Come hear from Governor Maura Healey as she addresses Chamber members as the 73rd Governor of the Commonwealth.
9:45am - 11:00am
The Westin Copley
Hear from a panel of professionals on how apprenticeship programs are creating a more robust and diverse talent pipeline.
3:00pm - 5:00pm
Another Age Productions
Join us for our highly anticipated Annual Meeting, Greater Boston's top business convening of the year.
4:30pm - 8:00pm
Boston Convention and Exhibition Center
Expand your DEI professional development with a virtual workshop focused specifically on LGBTQIA+ identities and inclusion.
Join our Transformational DEI Certificate! Our comprehensive learning & development offerings are designed to connect and grow strong leaders who lead both inside and out of the office.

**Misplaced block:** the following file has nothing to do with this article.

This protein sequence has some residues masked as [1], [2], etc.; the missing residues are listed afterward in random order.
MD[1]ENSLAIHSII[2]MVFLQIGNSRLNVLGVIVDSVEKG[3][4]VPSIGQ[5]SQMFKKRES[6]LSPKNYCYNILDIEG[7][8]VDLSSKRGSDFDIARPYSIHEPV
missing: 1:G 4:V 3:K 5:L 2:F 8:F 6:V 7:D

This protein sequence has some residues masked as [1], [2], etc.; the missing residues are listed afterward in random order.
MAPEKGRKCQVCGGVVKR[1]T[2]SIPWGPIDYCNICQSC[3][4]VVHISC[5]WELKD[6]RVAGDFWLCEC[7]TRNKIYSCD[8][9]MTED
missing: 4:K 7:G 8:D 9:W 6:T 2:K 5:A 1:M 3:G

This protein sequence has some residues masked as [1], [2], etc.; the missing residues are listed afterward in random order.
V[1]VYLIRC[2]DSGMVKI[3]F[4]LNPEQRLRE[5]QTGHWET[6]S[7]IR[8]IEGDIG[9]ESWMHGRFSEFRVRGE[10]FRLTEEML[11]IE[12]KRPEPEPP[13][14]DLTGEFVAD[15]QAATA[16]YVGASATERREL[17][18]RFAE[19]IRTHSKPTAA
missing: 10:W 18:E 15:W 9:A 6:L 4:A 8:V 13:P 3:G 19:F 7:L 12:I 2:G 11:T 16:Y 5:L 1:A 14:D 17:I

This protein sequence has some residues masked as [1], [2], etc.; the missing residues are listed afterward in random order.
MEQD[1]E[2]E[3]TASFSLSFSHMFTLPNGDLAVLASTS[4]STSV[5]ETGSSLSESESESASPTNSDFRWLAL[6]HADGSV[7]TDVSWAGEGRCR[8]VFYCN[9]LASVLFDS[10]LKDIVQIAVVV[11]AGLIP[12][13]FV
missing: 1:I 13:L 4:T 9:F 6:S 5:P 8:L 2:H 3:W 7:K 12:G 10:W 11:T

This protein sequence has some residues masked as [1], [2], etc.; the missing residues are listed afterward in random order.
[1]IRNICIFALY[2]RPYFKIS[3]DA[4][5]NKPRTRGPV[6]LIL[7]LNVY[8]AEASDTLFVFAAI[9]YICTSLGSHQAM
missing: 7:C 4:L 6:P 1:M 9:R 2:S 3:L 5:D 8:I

Our Women’s Leadership Program enables you to take your leadership to the next level by arming you with the most in-demand leadership toolkit.
Our Boston’s Future Leaders (BFL) program provides emerging leaders with a socially conscious and civically engaged leadership toolkit, as well as the opportunity to apply their knowledge through experiential assignments.
City Awake empowers young professionals in a variety of ways that encourages these rising leaders to stay invested in the region’s future success.
We are developing an ecosystem of corporations and partners with the influence and buying power to transform economic inclusion for minority business enterprises (MBEs).